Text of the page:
Millions of people come each year to soak in the rich history of our nation’s birthplace—and for good reason. A 2007 Travel + Leisure survey ranked Philadelphia  second only to Washington, D.C., among U.S. cities, for its wealth of historical sights and monuments. The majority of pivotal events leading to the formation of the United States happened on local ground, including Revolutionary War battles and the formation of the Declaration of Independence and the Constitution. Philadelphia also served as the nation’s capital for its first ten years, and a wealth of interesting, interactive monuments and museums keeps that history alive.
Independence National Historical Park  encompasses several square blocks in the heart of Old City, rightfully dubbed “America’s most historic square mile.” Many of Philadelphia’s most famous sights—including the Liberty Bell  and Independence Hall —are conveniently located within this compact and attractive area.
As you walk the streets—complete with tour guides dressed in colonial garb—it is easy to imagine the founding fathers, Benjamin Franklin among them, inhabiting these same streets. Philadelphia’s favorite son, Franklin, is connected to practically every pivotal decision, event, and invention in the city’s early history.
In the past decade, this bustling area has been given a boost with the addition of the interactive multimedia Constitution Center , a new and improved museum to house the Liberty Bell, and a major renovation of Franklin Square . The area will continue to improve in the coming years, with additions such as the President’s House  monument, on the ground where both George Washington and John Adams once lived.
The Civil War and Underground Railroad Museum  and the Museum of Jewish American History  are also moving to new locations in the heart of Independence Park. Even the least patriotic among us find it hard not to feel a surge of national pride after spending time in this part of town.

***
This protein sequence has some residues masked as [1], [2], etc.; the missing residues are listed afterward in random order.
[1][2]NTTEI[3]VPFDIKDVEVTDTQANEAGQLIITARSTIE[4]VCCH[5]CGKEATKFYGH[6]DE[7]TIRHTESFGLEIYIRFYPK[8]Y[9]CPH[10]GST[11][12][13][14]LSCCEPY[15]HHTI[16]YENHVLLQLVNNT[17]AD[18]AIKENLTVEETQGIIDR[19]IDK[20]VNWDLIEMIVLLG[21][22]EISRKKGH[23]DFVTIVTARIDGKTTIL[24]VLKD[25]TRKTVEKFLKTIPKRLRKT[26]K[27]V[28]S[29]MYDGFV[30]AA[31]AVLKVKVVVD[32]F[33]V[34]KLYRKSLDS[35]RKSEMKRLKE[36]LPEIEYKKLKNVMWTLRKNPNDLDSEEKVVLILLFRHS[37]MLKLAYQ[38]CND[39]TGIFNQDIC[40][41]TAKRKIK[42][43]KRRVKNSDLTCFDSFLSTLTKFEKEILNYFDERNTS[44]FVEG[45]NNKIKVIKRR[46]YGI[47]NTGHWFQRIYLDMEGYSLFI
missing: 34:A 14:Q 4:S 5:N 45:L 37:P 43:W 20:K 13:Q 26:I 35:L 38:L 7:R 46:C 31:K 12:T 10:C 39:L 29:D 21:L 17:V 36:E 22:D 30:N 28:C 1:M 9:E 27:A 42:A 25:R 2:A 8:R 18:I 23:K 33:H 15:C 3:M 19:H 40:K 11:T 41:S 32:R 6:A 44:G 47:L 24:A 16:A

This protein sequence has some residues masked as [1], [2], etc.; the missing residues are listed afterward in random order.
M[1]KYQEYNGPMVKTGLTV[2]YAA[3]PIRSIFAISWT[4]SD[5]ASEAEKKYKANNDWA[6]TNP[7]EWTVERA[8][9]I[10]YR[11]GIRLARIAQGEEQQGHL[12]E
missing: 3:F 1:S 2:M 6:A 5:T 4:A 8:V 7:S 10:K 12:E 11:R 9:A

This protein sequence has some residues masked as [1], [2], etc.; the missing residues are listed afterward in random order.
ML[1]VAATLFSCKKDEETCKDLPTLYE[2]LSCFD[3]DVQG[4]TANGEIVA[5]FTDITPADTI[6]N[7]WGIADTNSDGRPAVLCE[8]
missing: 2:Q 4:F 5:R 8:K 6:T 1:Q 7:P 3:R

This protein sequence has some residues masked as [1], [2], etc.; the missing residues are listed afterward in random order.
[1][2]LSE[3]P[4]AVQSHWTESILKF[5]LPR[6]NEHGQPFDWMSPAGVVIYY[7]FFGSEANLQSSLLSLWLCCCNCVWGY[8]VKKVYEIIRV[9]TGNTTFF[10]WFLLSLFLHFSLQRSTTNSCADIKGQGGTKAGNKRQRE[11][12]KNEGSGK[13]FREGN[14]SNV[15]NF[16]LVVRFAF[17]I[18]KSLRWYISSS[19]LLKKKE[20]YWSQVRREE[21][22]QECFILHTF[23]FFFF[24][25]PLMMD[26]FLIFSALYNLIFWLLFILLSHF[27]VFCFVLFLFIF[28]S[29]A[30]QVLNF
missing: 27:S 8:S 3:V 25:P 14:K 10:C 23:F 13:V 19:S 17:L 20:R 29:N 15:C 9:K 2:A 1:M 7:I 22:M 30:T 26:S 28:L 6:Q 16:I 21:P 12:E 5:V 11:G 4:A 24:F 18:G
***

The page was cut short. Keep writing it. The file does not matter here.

While Old City is certainly the most popular area for tourists, you’re never far from history with markers of the city’s long life apparent from South Philadelphia to Germantown. As you explore, look for the National Historic Landmark symbol on homes, churches, cemeteries, hotels, and even buildings that now house modern shops and restaurants.
More recent historical and architectural gems include City Hall  and the Grand Masonic Temple . Built in the mid-19th century, they now share the skyline with ultra-modern skyscrapers. Extending out from Center City, the broad Benjamin Franklin Parkway, often called the Museum District or the Cultural District, is a sight in its own right. Inspired by Paris’s Champs-Élysées, it connects City Hall with the world-renowned Philadelphia Museum of Art  and other famous museums of art and science. The already massive Art Museum expanded in 2007 with the addition of the Perelman Building across the street, so even repeat visitors never run out of something new to see. The one-of-a-kind Eastern State Penitentiary  in nearby Fairmount rounds out the diverse sights in the area.
Just beyond, Fairmount Park extends on both sides of the Schuylkill River into the northwest section of the city. The park offers plenty of cultural and recreational opportunities, including the Philadelphia Zoo  and a wealth of historic homes, gardens, and sculptures. Still more historic homes—some that were stops on the Underground Railroad or sites of Revolutionary battles—are open for tours in Germantown.
Meanwhile, local institutions like Reading Terminal Market  have remained popular for more than a century, helping to connect Philadelphia’s  history with the present. In a place that has done an extraordinary job of preserving its past while keeping up with the times, there is no shortage of interesting sights.